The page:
# Tensor product

In mathematics, the **tensor product**, denoted by **Failed to parse (MathML with SVG or PNG fallback (recommended for modern browsers and accessibility tools): Invalid response ("Math extension cannot connect to Restbase.") from server "https://wikimedia.org/api/rest_v1/":): {\displaystyle \otimes}**
, may be applied in different contexts to vectors, matrices, tensors, vector spaces, algebras and modules. In each case the significance of the symbol is the same: the most general bilinear operation.

A representative case is the Kronecker product of any two rectangular arrays, considered as matrices.

**Example:**

**Failed to parse (MathML with SVG or PNG fallback (recommended for modern browsers and accessibility tools): Invalid response ("Math extension cannot connect to Restbase.") from server "https://wikimedia.org/api/rest_v1/":): {\displaystyle \begin{bmatrix}b_1 \\ b_2 \\ b_3 \\ b_4\end{bmatrix} \otimes \begin{bmatrix}a_1 & a_2 & a_3\end{bmatrix} = \begin{bmatrix}a_1b_1 & a_2b_1 & a_3b_1 \\ a_1b_2 & a_2b_2 & a_3b_2 \\ a_1b_3 & a_2b_3 & a_3b_3 \\ a_1b_4 & a_2b_4 & a_3b_4\end{bmatrix}}**

Resultant rank = 2, resultant dimension = 4×3 = 12.

Here rank denotes the number of requisite indices, while dimension counts the number of degrees of freedom in the resulting array.

## Contents

- 1 Tensor product of two tensors
- 2 Kronecker product of two matrices
- 3 Tensor product of multilinear maps
- 4 Tensor product of vector spaces
- 5 Universal property of tensor product
- 6 Tensor product of Hilbert spaces
- 7 Relation with the dual space
- 8 Types of tensors, e.g., alternating
- 9 Over more general rings
- 10 Tensor product for computer programmers

## Tensor product of two tensors

What does the general formula mean? It means that if a pair of tensors are juxtaposed (placed side-by-side) then they combine by mere aggregation to form a new tensor which can be subsequently called the tensor product of the pair of juxtaposed tensors. The number of independent components multiplies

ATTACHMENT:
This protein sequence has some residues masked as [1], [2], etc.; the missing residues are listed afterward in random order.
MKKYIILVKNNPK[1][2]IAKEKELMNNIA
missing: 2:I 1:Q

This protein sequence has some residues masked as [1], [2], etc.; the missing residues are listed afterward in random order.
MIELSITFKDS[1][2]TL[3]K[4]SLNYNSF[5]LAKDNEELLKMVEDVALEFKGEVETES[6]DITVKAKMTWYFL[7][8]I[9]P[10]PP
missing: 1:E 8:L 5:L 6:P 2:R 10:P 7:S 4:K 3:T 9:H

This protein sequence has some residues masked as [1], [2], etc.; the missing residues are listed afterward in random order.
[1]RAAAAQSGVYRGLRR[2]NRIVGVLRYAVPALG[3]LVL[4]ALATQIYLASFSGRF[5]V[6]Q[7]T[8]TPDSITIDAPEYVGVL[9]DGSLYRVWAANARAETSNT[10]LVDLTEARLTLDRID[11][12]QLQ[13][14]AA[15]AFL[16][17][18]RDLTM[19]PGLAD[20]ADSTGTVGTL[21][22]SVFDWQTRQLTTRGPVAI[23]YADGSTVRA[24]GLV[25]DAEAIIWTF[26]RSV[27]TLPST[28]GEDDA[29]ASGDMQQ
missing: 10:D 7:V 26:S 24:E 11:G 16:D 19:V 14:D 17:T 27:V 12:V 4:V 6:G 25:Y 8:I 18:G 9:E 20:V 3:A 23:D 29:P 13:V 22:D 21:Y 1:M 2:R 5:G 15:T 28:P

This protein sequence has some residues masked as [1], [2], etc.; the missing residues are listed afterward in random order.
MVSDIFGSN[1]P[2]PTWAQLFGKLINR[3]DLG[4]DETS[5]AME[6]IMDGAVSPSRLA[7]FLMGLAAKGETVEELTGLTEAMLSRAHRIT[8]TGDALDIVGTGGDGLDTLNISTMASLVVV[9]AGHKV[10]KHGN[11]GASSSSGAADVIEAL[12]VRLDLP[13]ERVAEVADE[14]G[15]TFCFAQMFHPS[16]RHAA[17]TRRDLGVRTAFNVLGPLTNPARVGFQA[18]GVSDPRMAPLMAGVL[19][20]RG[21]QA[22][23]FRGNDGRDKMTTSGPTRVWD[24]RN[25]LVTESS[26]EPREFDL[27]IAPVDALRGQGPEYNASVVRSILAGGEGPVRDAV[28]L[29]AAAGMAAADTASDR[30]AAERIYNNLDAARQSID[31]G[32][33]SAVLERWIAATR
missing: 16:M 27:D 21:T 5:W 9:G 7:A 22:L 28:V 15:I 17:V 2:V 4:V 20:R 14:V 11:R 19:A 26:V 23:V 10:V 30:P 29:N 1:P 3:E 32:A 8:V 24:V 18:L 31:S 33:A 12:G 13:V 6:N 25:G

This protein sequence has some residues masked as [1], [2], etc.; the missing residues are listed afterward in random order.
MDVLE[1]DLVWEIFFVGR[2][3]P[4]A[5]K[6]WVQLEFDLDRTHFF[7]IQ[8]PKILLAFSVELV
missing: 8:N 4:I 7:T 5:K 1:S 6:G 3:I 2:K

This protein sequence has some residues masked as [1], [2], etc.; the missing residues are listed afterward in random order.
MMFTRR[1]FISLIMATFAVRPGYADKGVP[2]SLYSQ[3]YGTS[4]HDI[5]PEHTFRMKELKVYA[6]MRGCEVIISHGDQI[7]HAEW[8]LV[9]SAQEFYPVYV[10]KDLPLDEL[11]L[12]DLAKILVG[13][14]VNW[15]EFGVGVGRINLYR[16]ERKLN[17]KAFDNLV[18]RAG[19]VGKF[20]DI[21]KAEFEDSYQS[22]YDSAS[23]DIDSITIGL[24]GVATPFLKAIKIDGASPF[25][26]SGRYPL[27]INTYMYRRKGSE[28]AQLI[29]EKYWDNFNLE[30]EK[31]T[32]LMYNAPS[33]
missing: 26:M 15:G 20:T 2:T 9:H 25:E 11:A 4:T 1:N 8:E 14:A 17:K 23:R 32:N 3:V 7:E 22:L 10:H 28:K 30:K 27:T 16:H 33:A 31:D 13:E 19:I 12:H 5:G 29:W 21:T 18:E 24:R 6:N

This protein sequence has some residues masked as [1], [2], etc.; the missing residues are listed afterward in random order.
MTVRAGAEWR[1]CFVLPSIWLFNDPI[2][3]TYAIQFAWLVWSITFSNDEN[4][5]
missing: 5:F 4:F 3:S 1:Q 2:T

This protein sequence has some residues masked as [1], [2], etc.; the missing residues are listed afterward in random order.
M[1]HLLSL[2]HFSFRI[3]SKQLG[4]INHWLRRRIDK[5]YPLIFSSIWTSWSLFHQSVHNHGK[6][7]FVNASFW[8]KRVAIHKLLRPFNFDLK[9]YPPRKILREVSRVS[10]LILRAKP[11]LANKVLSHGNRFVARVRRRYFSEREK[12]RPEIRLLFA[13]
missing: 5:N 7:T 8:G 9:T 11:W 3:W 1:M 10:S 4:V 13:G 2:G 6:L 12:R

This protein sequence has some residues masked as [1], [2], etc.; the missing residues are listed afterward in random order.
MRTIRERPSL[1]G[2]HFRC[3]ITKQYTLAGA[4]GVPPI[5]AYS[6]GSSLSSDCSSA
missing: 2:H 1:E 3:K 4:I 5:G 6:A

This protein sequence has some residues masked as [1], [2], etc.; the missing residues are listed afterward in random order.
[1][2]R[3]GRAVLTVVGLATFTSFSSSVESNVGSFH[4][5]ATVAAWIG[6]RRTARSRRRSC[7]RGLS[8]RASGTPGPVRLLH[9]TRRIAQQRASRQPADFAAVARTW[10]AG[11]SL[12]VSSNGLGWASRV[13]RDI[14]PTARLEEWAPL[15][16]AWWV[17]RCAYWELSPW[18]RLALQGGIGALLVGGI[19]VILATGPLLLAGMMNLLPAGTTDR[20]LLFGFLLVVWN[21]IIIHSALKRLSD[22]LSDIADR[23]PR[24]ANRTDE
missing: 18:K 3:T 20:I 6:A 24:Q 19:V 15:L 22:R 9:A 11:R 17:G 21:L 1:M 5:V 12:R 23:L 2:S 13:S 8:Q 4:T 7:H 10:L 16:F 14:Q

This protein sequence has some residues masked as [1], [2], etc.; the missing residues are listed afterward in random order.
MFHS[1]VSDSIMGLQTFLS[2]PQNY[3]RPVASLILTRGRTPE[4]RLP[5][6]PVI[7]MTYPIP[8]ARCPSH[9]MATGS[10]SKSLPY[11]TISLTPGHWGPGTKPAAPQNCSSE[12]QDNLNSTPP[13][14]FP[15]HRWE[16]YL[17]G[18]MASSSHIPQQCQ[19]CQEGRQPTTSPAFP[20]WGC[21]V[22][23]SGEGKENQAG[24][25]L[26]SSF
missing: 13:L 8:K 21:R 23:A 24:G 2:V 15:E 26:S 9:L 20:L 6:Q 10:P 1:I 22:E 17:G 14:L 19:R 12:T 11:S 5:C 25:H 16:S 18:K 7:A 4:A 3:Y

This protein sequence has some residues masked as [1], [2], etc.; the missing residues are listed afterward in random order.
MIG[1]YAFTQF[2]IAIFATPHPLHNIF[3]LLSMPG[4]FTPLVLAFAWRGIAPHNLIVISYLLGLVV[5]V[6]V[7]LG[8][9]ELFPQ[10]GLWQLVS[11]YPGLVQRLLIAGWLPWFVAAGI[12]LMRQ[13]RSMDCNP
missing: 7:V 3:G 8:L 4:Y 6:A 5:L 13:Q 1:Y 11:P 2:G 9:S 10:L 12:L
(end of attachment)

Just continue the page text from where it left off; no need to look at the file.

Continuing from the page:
There is a general formula for the product of two (or more) tensors, as

**Failed to parse (MathML with SVG or PNG fallback (recommended for modern browsers and accessibility tools): Invalid response ("Math extension cannot connect to Restbase.") from server "https://wikimedia.org/api/rest_v1/":): {\displaystyle V \otimes U = V_{\left[ i_1,i_2,i_3,...i_n\right] }U_{\left[ j_1,j_2,j_3,...j_m\right] }}**.

We are assuming here *orthogonal* tensors, with no distinction of covariant and contravariant indices, for simplicity.

The parameters introduced above work out like this:

**Failed to parse (MathML with SVG or PNG fallback (recommended for modern browsers and accessibility tools): Invalid response ("Math extension cannot connect to Restbase.") from server "https://wikimedia.org/api/rest_v1/":): {\displaystyle \mathrm{rank}( U \otimes V )=\mathrm{rank}(U)+\mathrm{rank}(V)}**

**Failed to parse (MathML with SVG or PNG fallback (recommended for modern browsers and accessibility tools): Invalid response ("Math extension cannot connect to Restbase.") from server "https://wikimedia.org/api/rest_v1/":): {\displaystyle \mathrm{dim}( U \otimes V )=\mathrm{dim}(U) \mathrm{dim}(V)}**